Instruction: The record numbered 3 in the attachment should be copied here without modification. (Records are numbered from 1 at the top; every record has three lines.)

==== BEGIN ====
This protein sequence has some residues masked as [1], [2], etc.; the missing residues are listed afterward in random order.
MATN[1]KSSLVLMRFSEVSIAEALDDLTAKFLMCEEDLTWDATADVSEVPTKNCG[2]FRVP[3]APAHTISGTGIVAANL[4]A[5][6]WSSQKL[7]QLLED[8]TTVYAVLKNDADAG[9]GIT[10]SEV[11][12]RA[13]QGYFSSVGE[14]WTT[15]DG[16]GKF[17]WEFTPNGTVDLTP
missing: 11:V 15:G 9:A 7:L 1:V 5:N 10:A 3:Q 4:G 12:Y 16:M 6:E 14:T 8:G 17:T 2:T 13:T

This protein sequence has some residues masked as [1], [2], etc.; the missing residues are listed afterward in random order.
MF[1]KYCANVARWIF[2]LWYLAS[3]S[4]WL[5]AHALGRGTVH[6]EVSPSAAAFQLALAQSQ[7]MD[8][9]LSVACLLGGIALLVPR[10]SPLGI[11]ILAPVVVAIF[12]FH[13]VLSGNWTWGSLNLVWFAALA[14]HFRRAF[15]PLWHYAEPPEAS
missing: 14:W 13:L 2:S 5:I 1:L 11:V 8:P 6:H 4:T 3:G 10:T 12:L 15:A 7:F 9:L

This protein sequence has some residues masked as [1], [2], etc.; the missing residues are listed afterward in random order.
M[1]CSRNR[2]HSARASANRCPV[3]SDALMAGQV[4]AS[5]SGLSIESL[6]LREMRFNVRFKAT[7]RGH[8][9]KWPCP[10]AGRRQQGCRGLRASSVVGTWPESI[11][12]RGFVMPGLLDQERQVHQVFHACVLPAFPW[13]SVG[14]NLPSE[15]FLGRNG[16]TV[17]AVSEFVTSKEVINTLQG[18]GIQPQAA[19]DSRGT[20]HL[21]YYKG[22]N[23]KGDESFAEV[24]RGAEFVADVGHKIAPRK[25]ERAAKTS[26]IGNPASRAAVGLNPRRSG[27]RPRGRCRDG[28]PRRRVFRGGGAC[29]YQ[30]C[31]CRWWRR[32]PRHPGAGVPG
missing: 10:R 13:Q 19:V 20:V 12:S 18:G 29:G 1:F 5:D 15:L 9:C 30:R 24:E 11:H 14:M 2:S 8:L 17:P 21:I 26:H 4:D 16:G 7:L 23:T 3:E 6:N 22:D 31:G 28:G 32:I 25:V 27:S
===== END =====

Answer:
This protein sequence has some residues masked as [1], [2], etc.; the missing residues are listed afterward in random order.
M[1]CSRNR[2]HSARASANRCPV[3]SDALMAGQV[4]AS[5]SGLSIESL[6]LREMRFNVRFKAT[7]RGH[8][9]KWPCP[10]AGRRQQGCRGLRASSVVGTWPESI[11][12]RGFVMPGLLDQERQVHQVFHACVLPAFPW[13]SVG[14]NLPSE[15]FLGRNG[16]TV[17]AVSEFVTSKEVINTLQG[18]GIQPQAA[19]DSRGT[20]HL[21]YYKG[22]N[23]KGDESFAEV[24]RGAEFVADVGHKIAPRK[25]ERAAKTS[26]IGNPASRAAVGLNPRRSG[27]RPRGRCRDG[28]PRRRVFRGGGAC[29]YQ[30]C[31]CRWWRR[32]PRHPGAGVPG
missing: 10:R 13:Q 19:V 20:V 12:S 18:G 29:G 1:F 5:D 15:L 9:C 30:R 24:E 11:H 14:M 2:S 8:L 17:P 21:I 26:H 4:D 16:G 7:L 23:T 3:E 6:N 22:D 31:G 28:G 32:I 25:V 27:S